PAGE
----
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3 Great reads for summer that explore sibling relationships


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Cecilia Pigg - published on 05/25/21

These books are perfect for your beach or pool list this year and may even help strengthen your family bonds.

This might be the summer to forgo a fun, light romance for the pool. In these strange COVID-marked times, why not tackle some material with a little more depth?

In the past year, you may have been pushed by current events either closer to or farther from your siblings, so it might be a good time to reflect on the sibling bond — as complicated as it can be. The love that you have for a brother or sister can elevate you into the most selfless, protective, and loyal person who ever lived at one moment, and then leave you wondering how you can be so petty and grumpy and reactive the next minute.

These 3 reads explore the highs and lows of friendship between brothers and sisters. As an interesting bonus, at least one main character in each book relies on the power of prayer to sustain himself or herself in daily life. Each book has a different tone and genre, but the threads of family run firmly and deeply throughout.

Peace Like a Riverby Leif Enger

Would you like to read a funny and poignant family drama? Pick up Peace Like a River by Leif Enger. It’s easy to read but takes a little longer to digest.

The book follows a Midwestern family during a particularly turbulent time in their lives. The oldest brother is arrested for a crime, and then escapes from jail, and his father and younger brother and sister navigate the aftermath. The book is narrated by Reuben, the asthmatic 11-year-old younger brother. His relationship with his little sister, Swede, and their love for their condemned older brother, drives the story and rings very true. What do you do when your beloved sibling is in prison and your small town, the victims’ families, and the media all have something to say? Would it tear your family apart or knit them more tightly together?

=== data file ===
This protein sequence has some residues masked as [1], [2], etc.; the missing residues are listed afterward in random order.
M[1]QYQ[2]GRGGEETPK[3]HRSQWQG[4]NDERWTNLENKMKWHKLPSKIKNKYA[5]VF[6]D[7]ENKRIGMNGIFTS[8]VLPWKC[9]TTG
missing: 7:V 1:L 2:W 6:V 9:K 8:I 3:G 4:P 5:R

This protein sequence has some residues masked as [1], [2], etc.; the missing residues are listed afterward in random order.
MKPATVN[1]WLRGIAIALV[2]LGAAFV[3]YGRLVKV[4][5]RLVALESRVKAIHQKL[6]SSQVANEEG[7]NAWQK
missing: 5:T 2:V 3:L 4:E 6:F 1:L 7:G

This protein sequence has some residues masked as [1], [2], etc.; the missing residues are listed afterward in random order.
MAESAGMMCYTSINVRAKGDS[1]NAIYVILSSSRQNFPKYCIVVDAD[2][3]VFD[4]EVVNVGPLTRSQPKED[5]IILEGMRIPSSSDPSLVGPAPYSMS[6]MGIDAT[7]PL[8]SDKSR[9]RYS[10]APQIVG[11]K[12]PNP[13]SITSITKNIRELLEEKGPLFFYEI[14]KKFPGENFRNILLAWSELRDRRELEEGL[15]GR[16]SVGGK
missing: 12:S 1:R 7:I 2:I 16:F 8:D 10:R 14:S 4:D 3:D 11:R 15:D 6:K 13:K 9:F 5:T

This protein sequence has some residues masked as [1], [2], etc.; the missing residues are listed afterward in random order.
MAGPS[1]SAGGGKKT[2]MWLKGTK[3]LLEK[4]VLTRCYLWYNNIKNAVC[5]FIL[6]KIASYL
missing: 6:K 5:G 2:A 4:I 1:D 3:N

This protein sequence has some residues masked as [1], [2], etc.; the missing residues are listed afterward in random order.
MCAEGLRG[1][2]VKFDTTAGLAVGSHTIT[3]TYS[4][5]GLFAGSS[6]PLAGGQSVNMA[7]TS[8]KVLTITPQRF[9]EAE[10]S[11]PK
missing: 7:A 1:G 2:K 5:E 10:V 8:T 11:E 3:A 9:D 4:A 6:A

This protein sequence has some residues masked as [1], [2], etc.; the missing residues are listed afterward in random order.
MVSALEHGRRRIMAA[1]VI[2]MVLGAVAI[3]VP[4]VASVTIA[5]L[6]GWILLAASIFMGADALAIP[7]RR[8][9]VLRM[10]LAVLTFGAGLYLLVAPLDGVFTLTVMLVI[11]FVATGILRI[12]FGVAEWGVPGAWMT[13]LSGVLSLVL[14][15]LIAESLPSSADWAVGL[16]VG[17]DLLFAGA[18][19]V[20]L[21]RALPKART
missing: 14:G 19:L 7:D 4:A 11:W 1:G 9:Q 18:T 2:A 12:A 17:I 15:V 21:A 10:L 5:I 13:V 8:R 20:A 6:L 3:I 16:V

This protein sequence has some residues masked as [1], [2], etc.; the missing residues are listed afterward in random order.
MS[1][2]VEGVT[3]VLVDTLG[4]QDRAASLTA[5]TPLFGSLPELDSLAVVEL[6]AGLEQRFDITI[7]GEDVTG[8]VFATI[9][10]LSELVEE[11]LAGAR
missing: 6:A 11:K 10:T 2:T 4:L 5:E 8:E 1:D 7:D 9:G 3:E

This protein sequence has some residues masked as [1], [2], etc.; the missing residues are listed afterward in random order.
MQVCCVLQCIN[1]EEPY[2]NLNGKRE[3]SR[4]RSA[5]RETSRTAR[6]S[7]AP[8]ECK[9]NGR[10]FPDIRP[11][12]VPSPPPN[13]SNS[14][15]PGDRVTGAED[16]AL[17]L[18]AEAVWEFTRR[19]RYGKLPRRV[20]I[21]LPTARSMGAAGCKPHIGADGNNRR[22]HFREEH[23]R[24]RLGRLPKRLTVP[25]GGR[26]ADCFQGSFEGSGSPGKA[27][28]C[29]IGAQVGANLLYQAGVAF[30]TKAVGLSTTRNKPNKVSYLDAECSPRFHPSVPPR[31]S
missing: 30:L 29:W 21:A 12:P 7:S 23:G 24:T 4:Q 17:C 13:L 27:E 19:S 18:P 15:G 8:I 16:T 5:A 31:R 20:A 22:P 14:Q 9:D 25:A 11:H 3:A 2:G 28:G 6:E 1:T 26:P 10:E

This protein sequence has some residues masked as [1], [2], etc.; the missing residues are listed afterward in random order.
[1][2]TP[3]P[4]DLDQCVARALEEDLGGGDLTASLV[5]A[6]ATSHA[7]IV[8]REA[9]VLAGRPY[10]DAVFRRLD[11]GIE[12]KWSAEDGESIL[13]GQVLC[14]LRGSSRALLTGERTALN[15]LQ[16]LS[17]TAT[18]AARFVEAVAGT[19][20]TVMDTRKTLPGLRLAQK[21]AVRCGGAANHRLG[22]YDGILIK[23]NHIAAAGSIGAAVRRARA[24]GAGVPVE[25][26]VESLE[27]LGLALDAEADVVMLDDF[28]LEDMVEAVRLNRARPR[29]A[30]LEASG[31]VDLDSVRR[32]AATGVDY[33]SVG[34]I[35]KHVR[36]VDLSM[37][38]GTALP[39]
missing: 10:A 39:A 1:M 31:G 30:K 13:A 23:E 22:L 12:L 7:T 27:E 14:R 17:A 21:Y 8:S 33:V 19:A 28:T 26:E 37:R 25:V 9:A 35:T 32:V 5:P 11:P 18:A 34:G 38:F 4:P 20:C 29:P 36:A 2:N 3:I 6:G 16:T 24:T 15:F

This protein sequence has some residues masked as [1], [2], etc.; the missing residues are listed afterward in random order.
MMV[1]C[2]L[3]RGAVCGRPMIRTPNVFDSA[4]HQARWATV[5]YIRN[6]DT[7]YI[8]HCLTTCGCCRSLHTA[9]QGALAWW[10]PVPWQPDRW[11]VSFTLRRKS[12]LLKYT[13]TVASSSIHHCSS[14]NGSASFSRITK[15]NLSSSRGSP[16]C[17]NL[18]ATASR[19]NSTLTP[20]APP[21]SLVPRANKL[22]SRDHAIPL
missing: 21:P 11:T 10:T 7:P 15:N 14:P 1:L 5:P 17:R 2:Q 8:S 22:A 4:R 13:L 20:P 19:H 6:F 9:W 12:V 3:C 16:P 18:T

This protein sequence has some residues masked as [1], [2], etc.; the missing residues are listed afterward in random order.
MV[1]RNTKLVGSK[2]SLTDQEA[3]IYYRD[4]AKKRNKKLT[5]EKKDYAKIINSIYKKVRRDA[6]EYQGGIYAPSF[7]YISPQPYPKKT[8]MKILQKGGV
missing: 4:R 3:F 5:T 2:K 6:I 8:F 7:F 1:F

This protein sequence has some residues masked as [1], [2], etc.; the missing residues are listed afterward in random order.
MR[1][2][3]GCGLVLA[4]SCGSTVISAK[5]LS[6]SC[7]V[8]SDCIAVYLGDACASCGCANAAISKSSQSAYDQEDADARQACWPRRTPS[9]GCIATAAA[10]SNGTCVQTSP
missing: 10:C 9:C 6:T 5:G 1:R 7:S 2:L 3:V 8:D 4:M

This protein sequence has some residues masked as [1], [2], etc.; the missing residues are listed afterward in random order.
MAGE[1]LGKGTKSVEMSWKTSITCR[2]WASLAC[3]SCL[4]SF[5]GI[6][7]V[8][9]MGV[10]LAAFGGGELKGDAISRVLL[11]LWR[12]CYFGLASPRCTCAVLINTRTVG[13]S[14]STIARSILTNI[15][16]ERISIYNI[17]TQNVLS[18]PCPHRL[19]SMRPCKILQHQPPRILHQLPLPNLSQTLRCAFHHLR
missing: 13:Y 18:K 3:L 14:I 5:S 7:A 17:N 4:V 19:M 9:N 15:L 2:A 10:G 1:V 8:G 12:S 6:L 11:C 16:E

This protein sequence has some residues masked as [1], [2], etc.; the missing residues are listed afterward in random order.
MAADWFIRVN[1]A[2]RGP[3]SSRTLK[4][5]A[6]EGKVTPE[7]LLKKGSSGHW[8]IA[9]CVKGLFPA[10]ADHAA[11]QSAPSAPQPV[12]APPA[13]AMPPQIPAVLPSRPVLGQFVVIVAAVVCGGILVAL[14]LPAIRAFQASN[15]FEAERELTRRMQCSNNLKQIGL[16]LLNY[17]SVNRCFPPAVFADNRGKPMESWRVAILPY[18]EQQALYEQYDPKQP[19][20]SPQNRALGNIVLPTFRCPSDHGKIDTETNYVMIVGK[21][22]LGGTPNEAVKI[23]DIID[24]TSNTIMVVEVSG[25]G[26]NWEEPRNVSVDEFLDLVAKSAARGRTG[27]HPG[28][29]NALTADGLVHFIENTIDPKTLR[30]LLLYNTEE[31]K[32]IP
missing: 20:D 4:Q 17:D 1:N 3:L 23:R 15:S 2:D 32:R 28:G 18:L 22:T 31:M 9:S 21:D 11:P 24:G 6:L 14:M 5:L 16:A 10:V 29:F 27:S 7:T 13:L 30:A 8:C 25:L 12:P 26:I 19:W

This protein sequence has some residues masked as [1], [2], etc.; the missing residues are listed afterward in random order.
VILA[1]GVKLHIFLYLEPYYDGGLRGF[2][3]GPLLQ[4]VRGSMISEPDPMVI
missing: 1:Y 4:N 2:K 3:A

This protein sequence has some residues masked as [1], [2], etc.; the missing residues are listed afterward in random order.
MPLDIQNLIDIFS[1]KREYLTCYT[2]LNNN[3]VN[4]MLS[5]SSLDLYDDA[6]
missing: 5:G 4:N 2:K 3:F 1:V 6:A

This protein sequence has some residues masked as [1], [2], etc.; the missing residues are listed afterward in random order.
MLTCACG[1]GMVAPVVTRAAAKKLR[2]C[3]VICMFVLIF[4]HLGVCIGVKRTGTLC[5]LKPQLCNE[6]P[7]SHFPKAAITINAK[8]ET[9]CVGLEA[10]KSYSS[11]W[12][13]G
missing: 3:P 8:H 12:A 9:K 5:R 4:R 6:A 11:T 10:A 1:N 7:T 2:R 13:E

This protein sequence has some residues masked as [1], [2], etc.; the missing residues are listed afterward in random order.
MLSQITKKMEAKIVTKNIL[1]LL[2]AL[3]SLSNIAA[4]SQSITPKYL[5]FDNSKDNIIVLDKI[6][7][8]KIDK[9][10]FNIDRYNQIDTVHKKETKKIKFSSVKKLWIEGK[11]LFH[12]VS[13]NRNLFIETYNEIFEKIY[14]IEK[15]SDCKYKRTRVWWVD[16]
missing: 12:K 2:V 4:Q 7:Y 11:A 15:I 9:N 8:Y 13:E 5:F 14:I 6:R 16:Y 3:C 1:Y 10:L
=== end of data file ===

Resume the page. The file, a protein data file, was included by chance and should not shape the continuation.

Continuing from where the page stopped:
My heart hurt throughout this story, but I ended it feeling uplifted and re-reading the parts that had made me laugh out loud. 

TheKiller Angels by Michael Shaara

Would you like to read a historical novel and brush up on your American history knowledge? For a character-driven and Pulitzer Prize winning story of the Civil War, check out the book TheKiller Angelsby Michael Shaara. This book shows the battle of Gettysburg from the perspectives of men on both sides. The brotherhood of the men in arms is powerful. What complicates matters is that many men who had fought together previously before the war are now pitted against each other in opposite camps and sides.

But it is not just the brotherly ties forged in battle that are at stake in the novel. Biological brotherhood comes into play as well. A particularly interesting and powerful part of the narrative is when Colonel Chamberlain has to decide on multiple occasions where to put his biological brother who is fighting with him in his regiment. He doesn’t want his brother to get hurt, but he also doesn’t want to show too much favoritism towards him.

Overall, the human drama of the men who fought is supremely compelling, and several parts moved me deeply. A hard but important read. 

Till We Have Faces by C.S. Lewis

Would you like to read an interesting re-telling of a myth, and the last (and supposedly the best, according to himself) novel written by C.S. Lewis (author of The Chronicles of Narnia)? Till We Have Faces follows the story of Orual and her quest for her beloved sister Psyche.

The story is in two parts, and in the first part Orual tells her life story, bitterly complaining against the gods as she details her sufferings and injustice that she has experienced. Though the characters and environments of the story are mythical, the relationships are quite real and complex. Orual writes about what it is like to lose a sister and then find her again. But a reunion with a sibling after a separation is not easy, especially when one has changed drastically.

This book explores many levels of love, as it follows both the pain we cause by our selfishness and the redemption that is possible if we are willing. 

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